Rather than admit failure and learn from the decision-making process that led you to that point, it’s always much easier to simply think, “Man, look at that mountain I just climbed, I am so badass.” (Or maybe your internal dialogue isn’t quite so teenager inspired – the sentiment is what counts.)
You may have noticed a bit of a downturn in the amount of writing I’ve been able to put on the site lately. This is due to a lot of things such as getting married (and all the endless small decisions that accompany such an endeavor), the whole day job thing, and the largest factor of all: pursuing my Master of Education degree. My lack of writing is just one example of the opportunity cost that came with going back to school to add a few more letters behind my name. There were many others (I’ve been told the aforementioned marriage was also close to being on the list at times) but there are obviously benefits to the decision as well.
Kyle Says: “Only You Can Prevent Over-Credentialization”
It’s incredibly difficult to write an article titled Is a Master’s Degree Worth It because the inference would be that I could tell you if your specific proposed path of study was worth the time, money, and overall opportunity cost in your situation. That depends on a lot of things:
- What field is your degree in?
- Do you need a master’s for a promotion?
- What would you be doing with your time if you weren’t going back to school?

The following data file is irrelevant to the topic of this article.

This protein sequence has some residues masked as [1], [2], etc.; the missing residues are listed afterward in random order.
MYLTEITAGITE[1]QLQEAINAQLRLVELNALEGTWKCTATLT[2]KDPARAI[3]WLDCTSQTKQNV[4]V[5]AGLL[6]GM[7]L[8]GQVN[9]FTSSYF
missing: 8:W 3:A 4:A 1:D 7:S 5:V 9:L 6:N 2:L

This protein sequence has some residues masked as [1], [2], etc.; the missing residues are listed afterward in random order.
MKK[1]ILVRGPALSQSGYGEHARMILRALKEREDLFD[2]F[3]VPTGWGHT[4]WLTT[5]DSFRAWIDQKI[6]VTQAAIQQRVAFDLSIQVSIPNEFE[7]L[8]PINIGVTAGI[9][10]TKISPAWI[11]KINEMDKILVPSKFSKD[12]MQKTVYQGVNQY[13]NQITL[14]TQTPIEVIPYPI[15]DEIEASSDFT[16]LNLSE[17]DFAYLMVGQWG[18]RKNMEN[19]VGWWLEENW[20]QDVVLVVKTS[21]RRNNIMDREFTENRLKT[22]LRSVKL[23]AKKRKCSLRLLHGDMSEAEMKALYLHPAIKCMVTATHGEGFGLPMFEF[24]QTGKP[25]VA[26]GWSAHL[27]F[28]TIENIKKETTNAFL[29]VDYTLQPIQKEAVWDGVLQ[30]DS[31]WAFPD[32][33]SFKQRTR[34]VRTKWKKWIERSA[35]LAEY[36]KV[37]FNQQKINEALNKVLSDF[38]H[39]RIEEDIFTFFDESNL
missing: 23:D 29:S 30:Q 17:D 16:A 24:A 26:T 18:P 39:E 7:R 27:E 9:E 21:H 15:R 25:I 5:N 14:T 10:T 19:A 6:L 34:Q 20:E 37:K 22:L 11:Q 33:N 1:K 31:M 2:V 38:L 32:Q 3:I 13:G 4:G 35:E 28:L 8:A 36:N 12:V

- How easy do you find academic work generally?
- What is your level of satisfaction when engaging with your specific field of study?
- How are your time management skills?
- How much time do you have to manage (family, etc.)?
And that’s just the beginning. So instead of doing an endless amount of research with various hypotheticals and trying to come to some sort of pseudo-scientific answer that probably wouldn’t be all that relevant to you anyway, I decided to take the lazy man’s way out and just tell you what my experience has been like looking at it through the rear-view mirror. I’m just putting the final touches on my degree and have been in a reflective mood lately. Hopefully it’ll help you gain some insights into your situation.
In Short: It Wasn’t Worth It!
Truthfully, I knew the answer to this question when I was 2/3rds done my degree, but at that point I was sort of “pot committed” in terms of what I had already put into the game. For those of you that didn’t have a poker nerd phase, the conclusion I reached at the 2/3rd mark was that at that point, the benefits of finishing the degree (not to mention satisfying my own vanity and stubbornness) far outweighed the return I would get on not sacrificing the final of time, money, etc.
That being said, if I could go back and talk to myself three years ago, I would have to say taking the degree was a mistake. Again, this isn’t easy to admit, and when I’ve voiced these thoughts to a very few people (right before posting it on a public webpage) the reaction was essentially, “Sure it feels that way now when you’re a little burned out, but no one can take it away from you, and you never know when it might come in handy.” All of that is true to an extent, but at the same time you know what else would have come in handy? The return I would have gotten from putting all that energy elsewhere over the past few years!